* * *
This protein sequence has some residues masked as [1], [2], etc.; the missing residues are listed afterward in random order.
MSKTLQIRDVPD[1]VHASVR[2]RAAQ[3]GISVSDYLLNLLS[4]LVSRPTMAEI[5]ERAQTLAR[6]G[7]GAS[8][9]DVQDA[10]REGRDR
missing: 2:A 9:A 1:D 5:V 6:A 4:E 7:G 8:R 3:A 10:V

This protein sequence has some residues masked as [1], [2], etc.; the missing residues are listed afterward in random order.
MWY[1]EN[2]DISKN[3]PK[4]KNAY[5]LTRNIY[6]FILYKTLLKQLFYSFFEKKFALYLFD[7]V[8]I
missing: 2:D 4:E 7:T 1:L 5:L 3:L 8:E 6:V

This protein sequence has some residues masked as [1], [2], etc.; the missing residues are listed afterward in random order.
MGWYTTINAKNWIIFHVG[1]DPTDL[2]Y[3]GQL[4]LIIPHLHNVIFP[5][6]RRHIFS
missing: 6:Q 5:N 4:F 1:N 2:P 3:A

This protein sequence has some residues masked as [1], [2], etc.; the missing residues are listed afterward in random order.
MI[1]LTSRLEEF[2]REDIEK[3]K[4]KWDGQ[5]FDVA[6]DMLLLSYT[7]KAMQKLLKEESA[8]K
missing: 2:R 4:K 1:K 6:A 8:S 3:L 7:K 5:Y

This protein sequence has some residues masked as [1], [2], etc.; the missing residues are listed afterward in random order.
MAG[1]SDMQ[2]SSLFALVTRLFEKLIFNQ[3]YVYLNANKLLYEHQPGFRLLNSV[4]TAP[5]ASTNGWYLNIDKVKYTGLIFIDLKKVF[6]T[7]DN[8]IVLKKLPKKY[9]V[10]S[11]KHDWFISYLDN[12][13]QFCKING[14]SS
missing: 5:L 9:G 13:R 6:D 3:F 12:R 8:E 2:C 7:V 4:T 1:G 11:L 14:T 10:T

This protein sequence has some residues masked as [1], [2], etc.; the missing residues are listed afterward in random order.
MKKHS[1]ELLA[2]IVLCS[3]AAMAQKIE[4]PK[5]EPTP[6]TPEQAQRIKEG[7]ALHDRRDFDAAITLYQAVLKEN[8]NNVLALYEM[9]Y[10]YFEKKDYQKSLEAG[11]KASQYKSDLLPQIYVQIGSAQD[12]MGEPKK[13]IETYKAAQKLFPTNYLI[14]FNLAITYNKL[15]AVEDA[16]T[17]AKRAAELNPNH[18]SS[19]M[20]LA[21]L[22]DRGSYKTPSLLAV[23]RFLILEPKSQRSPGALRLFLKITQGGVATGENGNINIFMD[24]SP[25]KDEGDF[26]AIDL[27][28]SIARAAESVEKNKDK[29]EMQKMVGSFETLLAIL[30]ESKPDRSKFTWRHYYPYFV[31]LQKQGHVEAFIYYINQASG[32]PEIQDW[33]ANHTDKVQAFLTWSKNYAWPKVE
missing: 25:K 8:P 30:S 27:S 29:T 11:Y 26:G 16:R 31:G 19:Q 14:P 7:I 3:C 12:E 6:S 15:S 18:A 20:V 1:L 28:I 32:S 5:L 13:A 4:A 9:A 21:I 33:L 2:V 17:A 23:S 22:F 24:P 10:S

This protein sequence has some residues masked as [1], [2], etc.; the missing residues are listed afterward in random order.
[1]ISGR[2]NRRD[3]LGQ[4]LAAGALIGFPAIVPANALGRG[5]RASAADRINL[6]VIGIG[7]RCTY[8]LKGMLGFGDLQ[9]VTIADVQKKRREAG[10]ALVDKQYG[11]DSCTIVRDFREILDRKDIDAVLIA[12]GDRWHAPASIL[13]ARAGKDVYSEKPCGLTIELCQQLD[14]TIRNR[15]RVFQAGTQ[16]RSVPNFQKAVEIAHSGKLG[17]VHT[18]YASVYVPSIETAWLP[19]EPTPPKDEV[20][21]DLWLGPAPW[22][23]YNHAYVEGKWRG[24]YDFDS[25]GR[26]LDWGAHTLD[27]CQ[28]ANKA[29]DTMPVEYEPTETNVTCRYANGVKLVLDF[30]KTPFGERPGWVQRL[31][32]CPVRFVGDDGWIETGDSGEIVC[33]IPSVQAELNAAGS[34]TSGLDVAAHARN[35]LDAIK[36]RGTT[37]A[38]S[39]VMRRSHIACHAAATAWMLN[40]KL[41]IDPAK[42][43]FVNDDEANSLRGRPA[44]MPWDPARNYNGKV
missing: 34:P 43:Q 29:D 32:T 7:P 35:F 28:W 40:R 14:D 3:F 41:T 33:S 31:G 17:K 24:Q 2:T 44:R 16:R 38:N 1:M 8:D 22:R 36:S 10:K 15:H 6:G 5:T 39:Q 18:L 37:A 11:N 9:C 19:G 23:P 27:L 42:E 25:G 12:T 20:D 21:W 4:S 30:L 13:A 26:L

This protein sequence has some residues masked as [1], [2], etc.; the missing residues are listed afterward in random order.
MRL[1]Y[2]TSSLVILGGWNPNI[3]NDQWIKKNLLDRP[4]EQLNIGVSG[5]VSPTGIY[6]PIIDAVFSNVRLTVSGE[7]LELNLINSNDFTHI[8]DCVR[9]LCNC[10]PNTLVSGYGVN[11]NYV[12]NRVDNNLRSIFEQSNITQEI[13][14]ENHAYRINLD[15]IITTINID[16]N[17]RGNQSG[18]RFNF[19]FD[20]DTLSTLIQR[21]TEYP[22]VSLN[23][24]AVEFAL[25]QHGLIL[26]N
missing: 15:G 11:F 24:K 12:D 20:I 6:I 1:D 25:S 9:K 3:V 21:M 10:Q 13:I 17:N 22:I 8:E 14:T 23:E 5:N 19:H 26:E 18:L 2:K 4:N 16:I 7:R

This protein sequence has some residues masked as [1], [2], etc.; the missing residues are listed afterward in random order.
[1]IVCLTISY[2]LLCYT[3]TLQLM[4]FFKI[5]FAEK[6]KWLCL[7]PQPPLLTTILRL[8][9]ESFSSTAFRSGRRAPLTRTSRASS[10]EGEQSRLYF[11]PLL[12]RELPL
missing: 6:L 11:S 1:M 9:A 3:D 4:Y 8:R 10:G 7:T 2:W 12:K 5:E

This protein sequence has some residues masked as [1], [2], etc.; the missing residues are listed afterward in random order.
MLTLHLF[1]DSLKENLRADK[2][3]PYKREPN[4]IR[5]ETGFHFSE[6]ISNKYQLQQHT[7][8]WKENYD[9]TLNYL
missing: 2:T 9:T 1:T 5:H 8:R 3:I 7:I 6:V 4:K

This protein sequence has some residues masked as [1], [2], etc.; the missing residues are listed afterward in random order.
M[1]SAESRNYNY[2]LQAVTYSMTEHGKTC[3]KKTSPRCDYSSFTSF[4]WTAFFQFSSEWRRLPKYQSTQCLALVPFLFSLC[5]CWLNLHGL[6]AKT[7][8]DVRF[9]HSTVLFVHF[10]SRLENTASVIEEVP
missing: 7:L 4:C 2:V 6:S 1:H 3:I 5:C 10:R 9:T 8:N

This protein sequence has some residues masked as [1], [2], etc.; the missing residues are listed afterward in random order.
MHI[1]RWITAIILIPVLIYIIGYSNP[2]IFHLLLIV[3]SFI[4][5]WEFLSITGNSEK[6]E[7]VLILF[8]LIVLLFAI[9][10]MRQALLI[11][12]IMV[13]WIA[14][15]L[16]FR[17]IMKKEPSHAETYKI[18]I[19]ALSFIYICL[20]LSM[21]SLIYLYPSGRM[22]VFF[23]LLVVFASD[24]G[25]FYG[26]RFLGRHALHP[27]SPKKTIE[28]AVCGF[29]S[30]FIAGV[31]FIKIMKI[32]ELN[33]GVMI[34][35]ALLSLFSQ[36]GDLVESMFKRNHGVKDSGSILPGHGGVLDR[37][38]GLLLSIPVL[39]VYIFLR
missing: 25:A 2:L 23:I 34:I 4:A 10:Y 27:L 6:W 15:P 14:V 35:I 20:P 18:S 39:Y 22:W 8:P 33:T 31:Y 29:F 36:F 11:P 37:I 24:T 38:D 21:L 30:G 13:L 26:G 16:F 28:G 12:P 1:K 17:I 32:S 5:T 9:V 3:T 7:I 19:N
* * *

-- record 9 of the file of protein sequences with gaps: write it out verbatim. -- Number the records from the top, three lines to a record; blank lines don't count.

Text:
This protein sequence has some residues masked as [1], [2], etc.; the missing residues are listed afterward in random order.
[1]IVCLTISY[2]LLCYT[3]TLQLM[4]FFKI[5]FAEK[6]KWLCL[7]PQPPLLTTILRL[8][9]ESFSSTAFRSGRRAPLTRTSRASS[10]EGEQSRLYF[11]PLL[12]RELPL
missing: 6:L 11:S 1:M 9:A 3:D 4:Y 8:R 10:G 7:T 2:W 12:K 5:E